But now, I believe, they insist only PCO operator licence holders can apply for inspections. This entails having an operating base (could be your home) which must be inspected before granting a licence. Of course, there are fees for that too. An application fee and a granting of licence fee - and you have to show a booking procedure, have a health and safety policy etc etc, even a system for returning lost property!

So it's not really worth it anymore for the general public.

Fortunately for me, being in transport, my company needs an operator's licence anyway and there's always a spare car lying around if I want to go in the zone ... so the congestion charge can kiss my arse. ;)

Smoking Hot said...

There's going to be a hell of a lot of taxis for sale the first year this ridiculous law comes in. How many of those bought will be picking up fares? :)

timbone said...
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timbone said...
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timbone said...

In 1972 my brother picked up a bargain. A London taxi which had done it's alloted 200,000 miles, still had as much life in it as an 80 year old smoker. It had a 'governor', which meant it could not do more than 40 mph. No problem for bro, he loves having time to think. Only downside was that he drove to work in it, as a lecturer in a university. Well, not really a downside, not in 1972, when you could drink and smoke and be an extrovert with not so much as the blink of an eye.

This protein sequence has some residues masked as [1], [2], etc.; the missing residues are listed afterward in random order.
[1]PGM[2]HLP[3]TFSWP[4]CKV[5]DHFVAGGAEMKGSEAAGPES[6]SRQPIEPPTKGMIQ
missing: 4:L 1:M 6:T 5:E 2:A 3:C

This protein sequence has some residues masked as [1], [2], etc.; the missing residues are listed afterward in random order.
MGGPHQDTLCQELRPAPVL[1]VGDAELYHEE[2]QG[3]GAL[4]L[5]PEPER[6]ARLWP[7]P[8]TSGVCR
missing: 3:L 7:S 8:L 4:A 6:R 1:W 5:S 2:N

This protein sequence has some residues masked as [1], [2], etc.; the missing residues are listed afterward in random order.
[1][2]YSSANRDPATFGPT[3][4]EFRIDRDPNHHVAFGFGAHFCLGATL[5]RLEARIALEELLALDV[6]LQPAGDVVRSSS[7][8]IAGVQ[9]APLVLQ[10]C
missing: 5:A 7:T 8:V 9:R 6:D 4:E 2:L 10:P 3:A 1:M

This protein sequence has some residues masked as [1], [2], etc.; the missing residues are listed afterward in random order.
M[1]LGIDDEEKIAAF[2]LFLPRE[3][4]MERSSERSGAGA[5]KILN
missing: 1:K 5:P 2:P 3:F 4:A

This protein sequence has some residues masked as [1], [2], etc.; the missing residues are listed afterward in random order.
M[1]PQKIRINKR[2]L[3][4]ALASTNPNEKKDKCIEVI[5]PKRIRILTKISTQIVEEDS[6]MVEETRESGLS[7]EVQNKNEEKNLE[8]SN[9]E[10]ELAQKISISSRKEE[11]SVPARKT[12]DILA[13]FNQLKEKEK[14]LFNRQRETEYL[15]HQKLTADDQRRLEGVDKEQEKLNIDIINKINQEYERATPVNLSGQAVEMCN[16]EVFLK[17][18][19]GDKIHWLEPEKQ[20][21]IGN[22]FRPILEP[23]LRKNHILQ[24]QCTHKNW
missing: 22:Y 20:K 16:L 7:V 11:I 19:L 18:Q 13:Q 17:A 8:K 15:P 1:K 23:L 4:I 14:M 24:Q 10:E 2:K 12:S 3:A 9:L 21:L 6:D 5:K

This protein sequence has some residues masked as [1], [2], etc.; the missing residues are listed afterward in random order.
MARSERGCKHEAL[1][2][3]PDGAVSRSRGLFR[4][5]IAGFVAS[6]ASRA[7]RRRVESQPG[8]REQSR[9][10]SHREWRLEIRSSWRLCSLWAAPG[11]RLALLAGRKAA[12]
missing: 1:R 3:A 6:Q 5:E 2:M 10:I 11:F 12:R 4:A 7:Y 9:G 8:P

Roger Thornhill said...

IIRC 80% of the emissions a vehicle produces are from its manufacture, not operation.

So to scrap a car 10 years old is folly indeed.

Anyhow, what is the age got to do with it - just set higher emissions levels for the vehicles and as engines wear out the owner will overhaul or swap out. Simples.

Nope, one wonders if there are other brown envelopes at work here.

banned said...

@Anon 29 November 2010 15:32

Plymouth and other Councils have abandoned the differential between Hackney Carriages and Private Hire, if they can why can't others? As you say, it is a nonsense whose only purpose is to retain a cartel for the Hackney Carriages to stand on Ranks; and makework for licensing inspectors who see fit to check that Private Hire cars are not lufking around nightclubs and the like.

Angry Exile said...